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|Tent Wedding: Cheaper, Easier, and Practical|
Abdul Rahim Al-Shawthabi ( YEMEN POST STAFF)
Article Date: July 21, 2008
Wedding ceremonies in Yemen are not much different from those of other Arab countries; however, they are much different from weddings just years ago.
Simple and economical weddings ceremonies have replaced the quite expensive and inflated ceremonies of the past as some people now use tents instead of renting luxurious halls that cost them too much.
Weddings have also started to take place in tents instead of halls. Nevertheless, making wedding ceremonies cheaper.
Tents are rented for a decent price and providing furniture by the tent owner could cost more money. Renting a tent could cost between YR 20,000 to 30,000 in case the owner is to bring only the tent, while the neighbors of the groom help in bringing furniture from their own houses.
Renting tents has become common and it could help poor people and those who canít afford the high wedding costs. While guests, neighbors, and attendees are seated around the tent on pillows chewing qat, the groom is seated on an elaborately decorated throne up front.
Most people rent tents because rent fees are comparatively lower than halls and they can also use them for a couple of days or even one week; while halls are rented for one day or two days maximum and for big sums of money. "In my son's wedding, I rented a very big tent with its furniture for only YR 100, 000 per week" said a 43 year old Ahmed Ali Yahya.
In an effort to make weddings cost even less, some invite just close relatives and friends. "I did not expand my sonís wedding ceremony and I only invited my family and close friends to attend," said 54-year-old Yemeni immigrant in Qatar Ali Qasim A-Hajaji who got his son married earlier this month.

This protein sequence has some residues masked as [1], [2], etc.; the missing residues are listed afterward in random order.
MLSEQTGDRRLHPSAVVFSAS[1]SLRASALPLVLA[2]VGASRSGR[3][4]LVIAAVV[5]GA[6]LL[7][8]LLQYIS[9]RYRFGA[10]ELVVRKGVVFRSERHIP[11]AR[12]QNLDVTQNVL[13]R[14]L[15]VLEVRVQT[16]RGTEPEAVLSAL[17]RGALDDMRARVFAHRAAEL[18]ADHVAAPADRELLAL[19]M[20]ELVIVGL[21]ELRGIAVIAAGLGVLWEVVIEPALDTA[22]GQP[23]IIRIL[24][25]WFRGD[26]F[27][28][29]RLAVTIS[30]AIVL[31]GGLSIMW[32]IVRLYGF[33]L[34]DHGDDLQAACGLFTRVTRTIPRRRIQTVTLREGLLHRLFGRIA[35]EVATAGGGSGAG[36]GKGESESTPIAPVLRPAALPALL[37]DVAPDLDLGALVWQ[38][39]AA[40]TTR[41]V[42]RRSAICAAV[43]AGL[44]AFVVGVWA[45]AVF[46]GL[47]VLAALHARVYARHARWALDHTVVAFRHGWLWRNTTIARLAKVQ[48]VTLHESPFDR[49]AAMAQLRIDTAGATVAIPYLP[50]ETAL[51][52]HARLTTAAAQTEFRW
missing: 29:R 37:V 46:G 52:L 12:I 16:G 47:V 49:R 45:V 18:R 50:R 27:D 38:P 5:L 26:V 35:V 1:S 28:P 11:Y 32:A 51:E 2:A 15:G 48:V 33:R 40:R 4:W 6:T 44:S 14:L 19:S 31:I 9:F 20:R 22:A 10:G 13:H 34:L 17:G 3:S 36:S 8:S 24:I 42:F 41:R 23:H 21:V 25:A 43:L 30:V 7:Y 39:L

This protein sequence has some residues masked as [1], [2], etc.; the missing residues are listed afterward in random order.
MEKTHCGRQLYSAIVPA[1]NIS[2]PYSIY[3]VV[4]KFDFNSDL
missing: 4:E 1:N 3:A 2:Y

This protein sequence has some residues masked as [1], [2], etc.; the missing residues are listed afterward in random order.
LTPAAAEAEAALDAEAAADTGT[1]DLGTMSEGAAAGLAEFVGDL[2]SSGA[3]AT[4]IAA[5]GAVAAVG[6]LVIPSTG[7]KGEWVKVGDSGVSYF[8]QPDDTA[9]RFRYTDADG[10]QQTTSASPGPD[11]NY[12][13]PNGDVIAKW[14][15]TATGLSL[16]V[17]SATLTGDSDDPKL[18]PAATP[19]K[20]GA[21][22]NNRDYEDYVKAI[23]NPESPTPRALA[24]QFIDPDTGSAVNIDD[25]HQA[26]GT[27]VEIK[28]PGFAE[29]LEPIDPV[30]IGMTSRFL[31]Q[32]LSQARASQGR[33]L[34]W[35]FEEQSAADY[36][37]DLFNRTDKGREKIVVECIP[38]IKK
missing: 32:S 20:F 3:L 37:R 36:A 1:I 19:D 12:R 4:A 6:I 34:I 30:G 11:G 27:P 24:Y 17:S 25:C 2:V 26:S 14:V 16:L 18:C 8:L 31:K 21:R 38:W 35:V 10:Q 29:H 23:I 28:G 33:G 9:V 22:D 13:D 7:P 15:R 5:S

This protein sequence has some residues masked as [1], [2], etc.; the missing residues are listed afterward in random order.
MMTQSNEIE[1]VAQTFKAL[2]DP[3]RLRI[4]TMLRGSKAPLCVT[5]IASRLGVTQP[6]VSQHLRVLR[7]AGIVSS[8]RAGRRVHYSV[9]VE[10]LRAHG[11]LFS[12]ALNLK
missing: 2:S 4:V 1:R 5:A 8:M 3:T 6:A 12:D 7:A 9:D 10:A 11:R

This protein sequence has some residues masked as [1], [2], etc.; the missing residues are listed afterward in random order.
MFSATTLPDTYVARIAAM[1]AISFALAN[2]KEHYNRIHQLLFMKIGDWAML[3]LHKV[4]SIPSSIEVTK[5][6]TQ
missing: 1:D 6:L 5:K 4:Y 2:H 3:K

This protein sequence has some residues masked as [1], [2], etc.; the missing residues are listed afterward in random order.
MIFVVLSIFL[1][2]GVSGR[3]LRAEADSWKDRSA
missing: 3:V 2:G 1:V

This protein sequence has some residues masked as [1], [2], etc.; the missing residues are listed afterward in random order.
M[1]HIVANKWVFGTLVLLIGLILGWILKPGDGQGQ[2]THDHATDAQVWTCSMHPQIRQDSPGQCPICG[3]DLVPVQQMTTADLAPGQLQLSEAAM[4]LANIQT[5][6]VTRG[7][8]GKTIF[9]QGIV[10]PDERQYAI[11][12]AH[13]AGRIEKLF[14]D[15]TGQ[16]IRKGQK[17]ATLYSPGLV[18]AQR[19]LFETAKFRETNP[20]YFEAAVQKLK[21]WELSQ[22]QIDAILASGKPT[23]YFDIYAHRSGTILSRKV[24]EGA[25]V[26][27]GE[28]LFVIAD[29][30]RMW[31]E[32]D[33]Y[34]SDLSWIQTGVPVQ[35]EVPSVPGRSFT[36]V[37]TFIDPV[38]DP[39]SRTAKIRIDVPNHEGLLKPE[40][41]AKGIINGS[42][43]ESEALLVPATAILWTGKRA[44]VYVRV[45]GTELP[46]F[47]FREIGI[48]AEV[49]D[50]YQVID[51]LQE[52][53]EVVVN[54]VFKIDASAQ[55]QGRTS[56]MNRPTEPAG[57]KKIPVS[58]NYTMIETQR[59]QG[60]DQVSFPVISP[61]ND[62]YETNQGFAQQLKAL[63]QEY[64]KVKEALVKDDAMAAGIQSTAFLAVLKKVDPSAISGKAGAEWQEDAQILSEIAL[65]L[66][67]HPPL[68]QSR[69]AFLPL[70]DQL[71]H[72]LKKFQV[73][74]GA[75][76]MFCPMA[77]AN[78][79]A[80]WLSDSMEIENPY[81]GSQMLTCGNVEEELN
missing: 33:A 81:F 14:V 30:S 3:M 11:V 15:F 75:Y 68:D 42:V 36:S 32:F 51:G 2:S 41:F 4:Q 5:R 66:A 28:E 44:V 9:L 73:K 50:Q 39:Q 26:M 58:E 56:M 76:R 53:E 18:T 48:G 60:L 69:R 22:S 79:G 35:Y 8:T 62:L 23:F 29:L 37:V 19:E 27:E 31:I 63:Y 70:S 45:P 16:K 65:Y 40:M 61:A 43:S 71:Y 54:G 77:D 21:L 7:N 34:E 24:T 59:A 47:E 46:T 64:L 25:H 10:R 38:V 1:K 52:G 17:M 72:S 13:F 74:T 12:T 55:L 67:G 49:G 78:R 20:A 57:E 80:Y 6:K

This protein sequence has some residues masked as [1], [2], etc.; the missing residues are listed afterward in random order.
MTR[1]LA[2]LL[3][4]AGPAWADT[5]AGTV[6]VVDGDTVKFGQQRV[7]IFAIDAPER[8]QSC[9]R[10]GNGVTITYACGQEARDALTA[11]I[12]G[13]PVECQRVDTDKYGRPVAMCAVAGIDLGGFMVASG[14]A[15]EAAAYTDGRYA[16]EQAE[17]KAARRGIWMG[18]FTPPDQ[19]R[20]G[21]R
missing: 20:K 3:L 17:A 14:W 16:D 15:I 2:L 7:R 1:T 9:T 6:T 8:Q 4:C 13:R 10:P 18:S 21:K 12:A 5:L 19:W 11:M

In some traditional weddings, the groom's neighbors and relatives are responsible for preparing some foods, bread and Bint Assahn (a sweet Yemeni dish). This is part of a strong social tradition called Al-Ghurm where the groom's relatives and neighbors should bring and prepare everything for the wedding including money sometimes.
"You know what to prepare through the groom's relatives who decides on the tasks of everyone. The tribe's chief is one who notifies neighbors and relatives what kind of food they should prepare," stated 36-year-old and Jubair tribe's cheif Ubad Ahmed Saleh in Radaía.
In return, major meals, likes meat and other side dishes are prepared by the groomís family.
Prior to using tents, locals who could not afford to rent halls used to send guests to neighbors' houses for meals. However, everything changed now as a person would only call a tent owner to come and set up his fully-furnished tent in the middle of a street next to his home.
During Al-Zafah, (a traditional dance with music) the singer sings religious chants as the groom, carrying a sword, walks slowly from the tent or the start of the street, till he reaches his house's doorsteps.
Sometimes hundreds of guests are invited and an afternoon qat gathering that is a common procedure among men after the lunch meal. "Several rooms, sometimes even in separate houses, are prepared for qat sessions," noted a 30 year old Sa'ad Naji Al-Waqedi.With the use of tents, parents and grooms' problems are nearly solved. "We work very closely with our customers to try to meet their weddings' requirements, and for reasonable prices" said 31-years-old and tent owner Hassan Abdullah.